Number 195 | May 7, 2012
Last week, Turkish Prime Minister Recep Tayyip Erdogan and his Australian counterpart, Julia Gillard met in Ankara, Turkey and agreed to work closely together to commemorate the centenary of the Gallipoli campaign. The two leaders announced that 2015 would be proclaimed the Year of Turkey in Australia and the Year of Australia in Turkey. Both countries have an established practice of paying national tributes to each other to honor the memory of the 1915 campaign, which claimed tens of thousands of lives.
For the Australians, Turks and New Zealanders, in particular, the Gallipoli campaign is not just one of many battles fought during World War I. Rather, it occupies a special place in the national memories of these countries. In fact, Ms. Gillard referred to April 25 -or Anzac Day- as “Australia’s most emotional day” while attending commemorations in Gallipoli, Turkey last week.
It was on this day that the newly formed Australian and New Zealand army corps (ANZACs) landed on the peninsula joining the effort of Commonwealth and French forces to open the Dardanelles and capture Istanbul- the capital of the crumbling Ottoman Empire. After great hardships, and heavy casualties suffered on all sides, the allied forces were finally evacuated after eight months towards the end of 1915. During the Gallipoli campaign, the Turkish forces were inspired by the leadership of their commander who, after World War I, became the founder and first President of the Republic of Turkey, Mustafa Kemal Ataturk.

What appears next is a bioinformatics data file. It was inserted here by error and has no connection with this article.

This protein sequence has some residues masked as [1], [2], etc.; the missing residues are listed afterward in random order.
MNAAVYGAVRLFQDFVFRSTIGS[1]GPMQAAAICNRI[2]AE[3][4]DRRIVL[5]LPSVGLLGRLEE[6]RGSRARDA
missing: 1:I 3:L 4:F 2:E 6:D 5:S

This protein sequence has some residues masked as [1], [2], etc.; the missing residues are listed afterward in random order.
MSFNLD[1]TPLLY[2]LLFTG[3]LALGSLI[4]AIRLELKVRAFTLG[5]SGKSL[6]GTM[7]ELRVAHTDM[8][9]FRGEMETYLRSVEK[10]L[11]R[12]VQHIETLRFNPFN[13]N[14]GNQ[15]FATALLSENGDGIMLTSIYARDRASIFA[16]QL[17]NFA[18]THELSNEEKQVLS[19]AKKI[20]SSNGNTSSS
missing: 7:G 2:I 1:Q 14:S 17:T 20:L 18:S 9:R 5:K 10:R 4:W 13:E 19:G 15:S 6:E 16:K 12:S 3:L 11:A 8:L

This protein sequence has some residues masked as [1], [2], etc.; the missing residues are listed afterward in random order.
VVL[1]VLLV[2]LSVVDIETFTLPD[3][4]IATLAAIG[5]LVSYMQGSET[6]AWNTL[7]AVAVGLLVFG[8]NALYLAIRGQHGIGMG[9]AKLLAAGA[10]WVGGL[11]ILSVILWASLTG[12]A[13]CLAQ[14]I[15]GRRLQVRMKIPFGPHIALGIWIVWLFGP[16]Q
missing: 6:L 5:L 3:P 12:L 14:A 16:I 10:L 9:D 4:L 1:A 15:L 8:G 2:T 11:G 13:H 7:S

Despite having fought against one another, when the last surviving soldier from Gallipoli, Alec Campell passed away in 2002, his death was mourned together by Australians and Turks alike. How was it that these peoples, adversaries during the war, were to then come to embrace one another?
The Turks, as well as the Australians and New Zealanders, have shown the ability to understand the realities of war, the strength to set aside animosity, and the humanity to empathize with the experience and suffering of the other.
When memories of the battle were still fresh, Ataturk stated the following:
“Those heroes that shed their blood and lost their lives …rest in peace. There is no difference between the Johnnies and the Mehmets to us where they lie side by side here in this country of ours. You, the mothers, who sent their sons from away countries, wipe away your tears; your sons are now lying in our bosom and are in peace. After having lost their lives on this land they have become our sons as well.”
All too often enmity is passed down to future generations in the wake of conflict. Turks and Australians, however, have sought peace and displayed the ability to familiarize themselves with Gallipoli beyond their own experiences.
On the centenary of 1915, the Turks and Australians alike will solemnly remember the bravery and sacrifice of all those who died at Gallipoli, but they will also draw strength and pride from the example they have set: the quality of building a unique bond and friendship from the ashes of war.